From such a burdened and undecided state of mind he was helped out by his friend and guide -- the presbyter Cecilius. At 46 years of age the studious pagan was received into the Christian community as a catechumen. And before accepting Baptism, he distributed his property to the poor and moved into the house of the presbyter Cecilius. Strengthened by the power of the regenerative grace of God -- received by him in Baptism, Sainted Cyprian wrote in a letter to his friend Donatus: "When the surge of regeneration cleansed the impurity of my former life, a light -- steady and bright, shone down from Heaven into my heart. When the second birth by the Heavenly Spirit transformed me into a new man, then in a miraculous manner I was strengthened against doubt, mysteries were revealed, and darkness was made light... and I learned, that my having lived in the flesh for sin belonged to the earthly, but now was begun a Divine living by the Holy Spirit. In God and from God is all our strength; from Him is our might. Through Him we, living upon the earth, have the hint of a condition of future bliss". Exemplarily a year after his Baptism the saint was ordained to the priesthood, and when bishop Donatus of Carthage died, all unanimously chose Saint Cyprian as bishop. He gave his consent, having complied with his guide's request, and was ordained bishop of Carthage in about the year 248.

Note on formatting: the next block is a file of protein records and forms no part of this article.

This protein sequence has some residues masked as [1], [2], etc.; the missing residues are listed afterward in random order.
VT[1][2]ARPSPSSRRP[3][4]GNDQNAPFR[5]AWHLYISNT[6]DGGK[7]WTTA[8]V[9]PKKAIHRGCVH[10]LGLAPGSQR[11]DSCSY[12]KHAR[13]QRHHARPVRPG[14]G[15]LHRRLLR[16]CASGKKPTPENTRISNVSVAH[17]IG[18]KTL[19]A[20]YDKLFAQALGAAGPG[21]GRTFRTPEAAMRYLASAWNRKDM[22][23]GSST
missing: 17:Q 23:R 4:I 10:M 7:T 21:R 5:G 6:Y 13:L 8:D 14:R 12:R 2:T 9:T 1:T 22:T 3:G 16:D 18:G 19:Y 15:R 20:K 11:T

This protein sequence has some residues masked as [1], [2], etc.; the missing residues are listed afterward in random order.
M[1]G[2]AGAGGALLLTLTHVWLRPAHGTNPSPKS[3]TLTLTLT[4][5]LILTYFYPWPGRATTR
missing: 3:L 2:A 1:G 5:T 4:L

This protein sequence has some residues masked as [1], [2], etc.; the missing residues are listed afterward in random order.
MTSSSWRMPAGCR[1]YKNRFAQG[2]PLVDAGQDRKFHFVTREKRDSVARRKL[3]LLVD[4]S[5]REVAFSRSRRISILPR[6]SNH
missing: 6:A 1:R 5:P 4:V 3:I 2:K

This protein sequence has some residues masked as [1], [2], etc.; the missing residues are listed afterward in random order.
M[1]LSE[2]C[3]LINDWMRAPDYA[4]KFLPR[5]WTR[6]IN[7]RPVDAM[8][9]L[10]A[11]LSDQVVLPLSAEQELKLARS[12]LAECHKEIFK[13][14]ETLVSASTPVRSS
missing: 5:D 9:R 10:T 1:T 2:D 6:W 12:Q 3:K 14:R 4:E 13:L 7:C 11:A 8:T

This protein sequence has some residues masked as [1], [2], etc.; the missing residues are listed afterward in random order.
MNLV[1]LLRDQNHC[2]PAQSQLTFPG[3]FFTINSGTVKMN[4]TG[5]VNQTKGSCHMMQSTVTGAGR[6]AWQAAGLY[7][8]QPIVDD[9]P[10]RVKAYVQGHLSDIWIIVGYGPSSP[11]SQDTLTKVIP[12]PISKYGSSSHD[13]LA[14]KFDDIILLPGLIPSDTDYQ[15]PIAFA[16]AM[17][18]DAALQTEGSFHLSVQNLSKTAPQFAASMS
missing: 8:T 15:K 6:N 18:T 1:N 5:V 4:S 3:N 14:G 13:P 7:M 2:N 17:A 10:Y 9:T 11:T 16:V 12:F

The saint first of all concerned himself about the welfare of the Church and the eradication of vices amidst the clergy and flock. The saintly life of the archpastor evoked in everyone a desire to imitate his piety, humility and wisdom. The fruitful activity of Saint Cyprian became reknown beyond the bounds of his diocese. Bishops from other sees often turned to him for advice, as how to deal with this or that other matter. A persecution by the emperor Decius (249-251) -- revealed to the saint in a dream vision, forced him to go into hiding. His life was necessary to his flock for the strengthening of faith and courage among the persecuted. Before his departure from his diocese, the saint distributed the church treasury among all the clergy for the rendering of help to the needy, and in addition he dispatched further funds.